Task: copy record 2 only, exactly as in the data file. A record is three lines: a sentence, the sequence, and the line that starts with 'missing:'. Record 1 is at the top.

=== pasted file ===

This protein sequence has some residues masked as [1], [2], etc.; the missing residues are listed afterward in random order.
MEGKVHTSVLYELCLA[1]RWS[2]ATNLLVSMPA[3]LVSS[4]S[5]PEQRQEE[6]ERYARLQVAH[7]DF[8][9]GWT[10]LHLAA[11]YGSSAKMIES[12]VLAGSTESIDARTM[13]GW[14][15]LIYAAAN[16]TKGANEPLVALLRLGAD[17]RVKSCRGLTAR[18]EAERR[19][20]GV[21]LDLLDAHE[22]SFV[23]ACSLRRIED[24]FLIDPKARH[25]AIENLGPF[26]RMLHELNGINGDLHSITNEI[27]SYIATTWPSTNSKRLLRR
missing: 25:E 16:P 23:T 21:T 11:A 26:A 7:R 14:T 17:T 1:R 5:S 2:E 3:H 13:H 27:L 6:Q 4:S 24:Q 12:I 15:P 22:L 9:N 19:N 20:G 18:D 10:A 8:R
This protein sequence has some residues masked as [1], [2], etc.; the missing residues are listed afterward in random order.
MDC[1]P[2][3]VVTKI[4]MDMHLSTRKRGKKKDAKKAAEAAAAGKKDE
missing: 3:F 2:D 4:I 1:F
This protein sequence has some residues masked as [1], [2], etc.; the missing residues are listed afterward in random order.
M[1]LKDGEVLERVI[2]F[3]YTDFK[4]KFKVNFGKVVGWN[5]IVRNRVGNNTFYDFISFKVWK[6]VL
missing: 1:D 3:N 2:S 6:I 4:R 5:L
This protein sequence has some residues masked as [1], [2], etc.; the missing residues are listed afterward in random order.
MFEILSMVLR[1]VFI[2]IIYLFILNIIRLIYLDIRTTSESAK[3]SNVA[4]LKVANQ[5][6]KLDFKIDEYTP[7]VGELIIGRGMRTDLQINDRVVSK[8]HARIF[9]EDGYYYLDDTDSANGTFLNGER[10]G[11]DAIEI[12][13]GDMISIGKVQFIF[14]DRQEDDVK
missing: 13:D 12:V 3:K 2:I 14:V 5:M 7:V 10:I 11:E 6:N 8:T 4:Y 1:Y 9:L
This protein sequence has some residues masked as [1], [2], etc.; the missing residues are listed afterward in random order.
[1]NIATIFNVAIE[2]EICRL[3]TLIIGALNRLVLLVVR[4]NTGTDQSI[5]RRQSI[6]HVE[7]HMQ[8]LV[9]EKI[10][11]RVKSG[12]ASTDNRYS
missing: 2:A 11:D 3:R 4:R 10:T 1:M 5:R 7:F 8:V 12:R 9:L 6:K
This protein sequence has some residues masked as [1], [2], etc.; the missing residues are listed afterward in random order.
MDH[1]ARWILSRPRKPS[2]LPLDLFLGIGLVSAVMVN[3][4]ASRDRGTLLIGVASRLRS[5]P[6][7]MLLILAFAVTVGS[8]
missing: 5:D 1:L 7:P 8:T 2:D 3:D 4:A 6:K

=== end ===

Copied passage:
This protein sequence has some residues masked as [1], [2], etc.; the missing residues are listed afterward in random order.
MDC[1]P[2][3]VVTKI[4]MDMHLSTRKRGKKKDAKKAAEAAAAGKKDE
missing: 3:F 2:D 4:I 1:F